Opinion, September 2003, www.aljazeerah.info
Birth, Upbringing and the Choice of Religion
Adil Salahi, Arab News, 9/5/03
Q. Birth and upbringing greatly influences one’s way of life and beliefs. Most people stay with what they have been familiar with since their childhood. When on the Day of Judgment people face the reckoning, could those who follow other faiths protest that their birth and upbringing prevented them from following the right faith?
A. It is true that people are greatly influenced by their upbringing and what is familiar to them. But this is not an argument to be advanced in justifying the rejection of faith.
To start with, God has placed in our nature, at the time He created us, a tendency to seek Him and to believe in His oneness. Moreover, when a person believes, even vaguely, in God as the one creator, he or she experiences a feeling of happiness with the world they live in. This feeling is denied to those who deny God altogether and profess atheism. So, the desire to believe is inborn in human beings. Moreover, God has given us minds to think. It is perfectly natural that He expects us to use them, particularly in the most important issue of our existence, which is the knowledge of how we are created and for what purpose. If we do not use our minds, we drift with the society we live in. It is true that most people do so, but this is not the proper way for the creature God has honored and favored with the blessing of free choice. Every human being should use his or her mind in order to determine what to believe in and what religion to follow. This applies to Muslims as well. If you are a Muslim because you are born in a Muslim community, and your parents are Muslims, then you have not done your duty of believing in God as a matter of choice, rather than upbringing.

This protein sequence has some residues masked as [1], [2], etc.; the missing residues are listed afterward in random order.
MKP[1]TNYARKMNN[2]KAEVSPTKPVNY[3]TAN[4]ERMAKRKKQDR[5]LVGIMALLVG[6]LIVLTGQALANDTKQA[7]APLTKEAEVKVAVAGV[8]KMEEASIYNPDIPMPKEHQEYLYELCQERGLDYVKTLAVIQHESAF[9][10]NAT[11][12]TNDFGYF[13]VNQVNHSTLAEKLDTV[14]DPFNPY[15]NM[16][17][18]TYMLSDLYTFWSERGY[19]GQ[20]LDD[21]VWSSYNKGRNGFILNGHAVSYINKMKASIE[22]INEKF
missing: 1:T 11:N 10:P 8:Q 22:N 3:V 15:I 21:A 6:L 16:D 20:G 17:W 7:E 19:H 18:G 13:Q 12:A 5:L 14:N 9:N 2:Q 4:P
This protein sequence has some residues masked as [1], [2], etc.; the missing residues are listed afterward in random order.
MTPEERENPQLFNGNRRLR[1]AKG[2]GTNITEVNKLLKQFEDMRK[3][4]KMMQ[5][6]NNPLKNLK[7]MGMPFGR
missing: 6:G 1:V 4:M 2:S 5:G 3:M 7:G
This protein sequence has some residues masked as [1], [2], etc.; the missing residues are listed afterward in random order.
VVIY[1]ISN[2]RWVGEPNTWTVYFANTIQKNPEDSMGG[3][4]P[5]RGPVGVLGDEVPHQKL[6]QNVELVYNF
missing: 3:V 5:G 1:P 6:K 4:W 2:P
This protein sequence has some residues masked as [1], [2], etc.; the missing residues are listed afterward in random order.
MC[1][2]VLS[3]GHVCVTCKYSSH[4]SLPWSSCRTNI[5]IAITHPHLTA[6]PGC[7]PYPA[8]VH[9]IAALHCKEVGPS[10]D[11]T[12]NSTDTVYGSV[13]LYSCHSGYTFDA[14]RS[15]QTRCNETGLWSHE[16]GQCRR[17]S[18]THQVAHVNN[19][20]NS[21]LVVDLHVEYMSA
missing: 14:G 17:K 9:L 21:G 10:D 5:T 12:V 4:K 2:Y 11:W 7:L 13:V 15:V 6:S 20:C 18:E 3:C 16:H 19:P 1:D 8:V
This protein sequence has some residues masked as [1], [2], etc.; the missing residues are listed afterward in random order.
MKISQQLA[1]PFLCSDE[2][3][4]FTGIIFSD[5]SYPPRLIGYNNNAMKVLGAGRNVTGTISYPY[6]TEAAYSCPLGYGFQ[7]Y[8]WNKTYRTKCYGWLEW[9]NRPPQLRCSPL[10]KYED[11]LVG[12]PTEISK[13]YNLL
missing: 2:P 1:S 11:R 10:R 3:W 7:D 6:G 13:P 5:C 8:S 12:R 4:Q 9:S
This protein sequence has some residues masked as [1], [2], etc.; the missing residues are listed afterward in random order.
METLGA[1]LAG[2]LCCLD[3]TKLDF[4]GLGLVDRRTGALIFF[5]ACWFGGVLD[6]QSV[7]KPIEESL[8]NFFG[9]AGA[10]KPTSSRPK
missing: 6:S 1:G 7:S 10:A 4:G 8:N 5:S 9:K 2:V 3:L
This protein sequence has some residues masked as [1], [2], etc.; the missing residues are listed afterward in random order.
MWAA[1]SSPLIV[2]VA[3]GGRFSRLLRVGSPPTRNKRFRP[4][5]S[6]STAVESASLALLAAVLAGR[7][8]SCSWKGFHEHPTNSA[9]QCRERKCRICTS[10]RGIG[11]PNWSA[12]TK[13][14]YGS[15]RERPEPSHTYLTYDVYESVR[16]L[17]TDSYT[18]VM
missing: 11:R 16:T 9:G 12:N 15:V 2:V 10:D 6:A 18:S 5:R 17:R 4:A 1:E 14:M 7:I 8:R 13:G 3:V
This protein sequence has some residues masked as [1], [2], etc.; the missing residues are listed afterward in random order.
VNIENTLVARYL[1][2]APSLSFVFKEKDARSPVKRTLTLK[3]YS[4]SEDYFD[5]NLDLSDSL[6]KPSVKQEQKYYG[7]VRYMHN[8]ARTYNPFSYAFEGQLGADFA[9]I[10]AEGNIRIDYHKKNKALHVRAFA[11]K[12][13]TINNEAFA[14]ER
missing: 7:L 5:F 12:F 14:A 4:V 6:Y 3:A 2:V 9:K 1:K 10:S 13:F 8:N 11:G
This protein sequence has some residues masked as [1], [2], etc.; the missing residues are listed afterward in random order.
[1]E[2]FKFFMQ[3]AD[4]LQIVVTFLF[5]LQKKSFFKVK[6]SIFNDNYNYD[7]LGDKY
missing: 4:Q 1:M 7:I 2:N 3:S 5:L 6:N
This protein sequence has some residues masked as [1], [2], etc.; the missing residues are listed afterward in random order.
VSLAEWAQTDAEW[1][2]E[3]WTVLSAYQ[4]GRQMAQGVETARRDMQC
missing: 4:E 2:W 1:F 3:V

On the other hand, there are people who turn out to be unbelievers despite being born Muslim and living in a Muslim environment. They may have very religious parents, and they may receive sound religious education and upbringing. Nevertheless, they choose to be unbelievers. You only have to look at the people around you to find such cases. Here the choice they make is in the opposite direction. It proves that birth and upbringing are not sufficient on their own to make a person a believer. Personal effort and choice also have their very important effect.
The other point which I would like to make in this connection is that on the Day of Judgment we are all gathered to God and He rewards us according to what we have done in this life. He is the most just of judges. He does not deal unjustly with anyone. Every one will receive their fair reward. Therefore, there is no need to worry about what happens to this person or that person. None will suffer injustice.
Need for Ablution
Q. If I am cleaning my four-year-old son after he has been to the bathroom and I wash his private parts or touch some impurity, do I have to renew my ablutions when I want to offer my prayers?
A. No, touching an impurity requires only that the impurity be removed by washing with water the part of the body that comes in contact with the impurity. Washing off an impurity means that it should leave no trace or color. So, when you have cleaned your son, all you need to do is to wash off any impurity that you might have touched and wash your hands thoroughly.
The Witr Prayer
Q. Could you please explain whether the witr prayer is considered Sunnah or nafl.
A. The witr is the last prayer of the day. It is offered in minimum of one rak’ah and a maximum of 11, but most people offer it in 3 rak’ahs, either together in one bout or separately in 2 and 1 rak’ah. Schools of fiqh differ as to the classification of this prayer, but they agree that it is the most important non-obligatory prayer of the day. The Prophet used to pray it even when he traveled. It was his habit not to pray the Sunnah prayers when traveling with the exception of the two rak’ahs before dawn or Fajr prayer, and the witr which follows Isha prayer. Therefore, it is the most confirmed of sunnah prayers.
One school of fiqh considers it as wajib, which is a degree in between Sunnah, which is voluntary or recommended, and Fardh, which is obligatory. However, the witr is certainly not obligatory.
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